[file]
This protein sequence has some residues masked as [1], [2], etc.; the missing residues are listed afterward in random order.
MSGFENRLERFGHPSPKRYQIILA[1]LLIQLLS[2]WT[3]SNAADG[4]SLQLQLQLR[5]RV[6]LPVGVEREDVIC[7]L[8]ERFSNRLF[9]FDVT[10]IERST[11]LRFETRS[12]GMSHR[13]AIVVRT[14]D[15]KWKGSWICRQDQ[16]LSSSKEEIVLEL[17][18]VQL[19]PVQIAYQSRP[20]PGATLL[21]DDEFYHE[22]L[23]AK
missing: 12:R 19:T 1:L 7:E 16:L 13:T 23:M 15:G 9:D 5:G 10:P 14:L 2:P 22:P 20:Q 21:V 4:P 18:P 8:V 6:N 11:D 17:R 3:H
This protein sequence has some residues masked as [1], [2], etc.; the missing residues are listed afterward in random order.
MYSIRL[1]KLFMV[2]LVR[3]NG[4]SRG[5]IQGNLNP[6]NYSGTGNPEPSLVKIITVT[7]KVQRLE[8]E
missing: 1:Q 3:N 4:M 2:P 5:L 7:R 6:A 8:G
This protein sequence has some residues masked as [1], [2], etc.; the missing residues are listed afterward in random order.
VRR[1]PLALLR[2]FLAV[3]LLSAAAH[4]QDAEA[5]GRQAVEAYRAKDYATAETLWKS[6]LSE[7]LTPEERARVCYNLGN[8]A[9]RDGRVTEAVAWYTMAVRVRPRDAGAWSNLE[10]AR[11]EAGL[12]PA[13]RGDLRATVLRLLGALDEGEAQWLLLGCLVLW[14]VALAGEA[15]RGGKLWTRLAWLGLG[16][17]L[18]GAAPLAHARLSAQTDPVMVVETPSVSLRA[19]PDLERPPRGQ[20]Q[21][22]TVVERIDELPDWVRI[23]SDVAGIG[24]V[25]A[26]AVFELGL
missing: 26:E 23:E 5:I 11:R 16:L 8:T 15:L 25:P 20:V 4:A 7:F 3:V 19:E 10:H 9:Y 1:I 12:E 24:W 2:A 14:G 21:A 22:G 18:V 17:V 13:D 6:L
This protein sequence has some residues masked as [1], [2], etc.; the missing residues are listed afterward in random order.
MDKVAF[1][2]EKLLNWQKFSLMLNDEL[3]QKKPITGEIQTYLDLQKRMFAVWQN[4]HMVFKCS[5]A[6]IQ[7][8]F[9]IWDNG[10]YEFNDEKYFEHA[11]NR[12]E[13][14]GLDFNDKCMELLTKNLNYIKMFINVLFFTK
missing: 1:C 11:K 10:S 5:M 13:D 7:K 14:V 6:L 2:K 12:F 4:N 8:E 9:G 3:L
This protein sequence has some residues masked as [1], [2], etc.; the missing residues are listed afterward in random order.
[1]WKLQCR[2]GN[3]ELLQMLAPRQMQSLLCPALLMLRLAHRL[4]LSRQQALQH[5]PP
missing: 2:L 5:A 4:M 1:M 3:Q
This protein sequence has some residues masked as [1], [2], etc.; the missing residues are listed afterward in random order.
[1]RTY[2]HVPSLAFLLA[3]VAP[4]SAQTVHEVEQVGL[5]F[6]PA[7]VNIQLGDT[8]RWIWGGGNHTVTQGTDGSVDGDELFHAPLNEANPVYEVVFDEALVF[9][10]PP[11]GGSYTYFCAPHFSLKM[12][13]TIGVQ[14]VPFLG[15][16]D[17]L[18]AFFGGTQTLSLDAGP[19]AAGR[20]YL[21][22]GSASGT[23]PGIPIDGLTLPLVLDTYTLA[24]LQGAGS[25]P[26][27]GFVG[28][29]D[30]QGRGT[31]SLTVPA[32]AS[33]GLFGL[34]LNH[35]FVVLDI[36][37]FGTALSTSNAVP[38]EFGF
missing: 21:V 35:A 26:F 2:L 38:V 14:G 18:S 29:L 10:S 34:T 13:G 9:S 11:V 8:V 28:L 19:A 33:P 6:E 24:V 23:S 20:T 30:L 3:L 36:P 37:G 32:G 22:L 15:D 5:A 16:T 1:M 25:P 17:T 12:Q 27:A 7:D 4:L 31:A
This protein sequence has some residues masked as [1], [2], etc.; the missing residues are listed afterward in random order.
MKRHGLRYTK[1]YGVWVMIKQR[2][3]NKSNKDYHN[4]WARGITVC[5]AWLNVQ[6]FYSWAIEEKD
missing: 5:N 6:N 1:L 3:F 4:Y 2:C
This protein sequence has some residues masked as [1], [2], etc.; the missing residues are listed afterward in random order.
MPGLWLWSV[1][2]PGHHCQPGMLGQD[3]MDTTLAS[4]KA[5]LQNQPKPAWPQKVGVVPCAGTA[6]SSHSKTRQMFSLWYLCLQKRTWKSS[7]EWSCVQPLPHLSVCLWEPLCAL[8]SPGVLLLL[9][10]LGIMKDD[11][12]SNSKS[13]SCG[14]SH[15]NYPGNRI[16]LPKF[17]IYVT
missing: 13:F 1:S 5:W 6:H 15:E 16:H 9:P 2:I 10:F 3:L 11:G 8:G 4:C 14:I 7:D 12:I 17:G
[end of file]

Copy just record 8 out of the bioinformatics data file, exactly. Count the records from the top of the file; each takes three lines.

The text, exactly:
This protein sequence has some residues masked as [1], [2], etc.; the missing residues are listed afterward in random order.
MPGLWLWSV[1][2]PGHHCQPGMLGQD[3]MDTTLAS[4]KA[5]LQNQPKPAWPQKVGVVPCAGTA[6]SSHSKTRQMFSLWYLCLQKRTWKSS[7]EWSCVQPLPHLSVCLWEPLCAL[8]SPGVLLLL[9][10]LGIMKDD[11][12]SNSKS[13]SCG[14]SH[15]NYPGNRI[16]LPKF[17]IYVT
missing: 13:F 1:S 5:W 6:H 15:E 16:H 9:P 2:I 10:F 3:L 11:G 8:G 4:C 14:I 7:D 12:I 17:G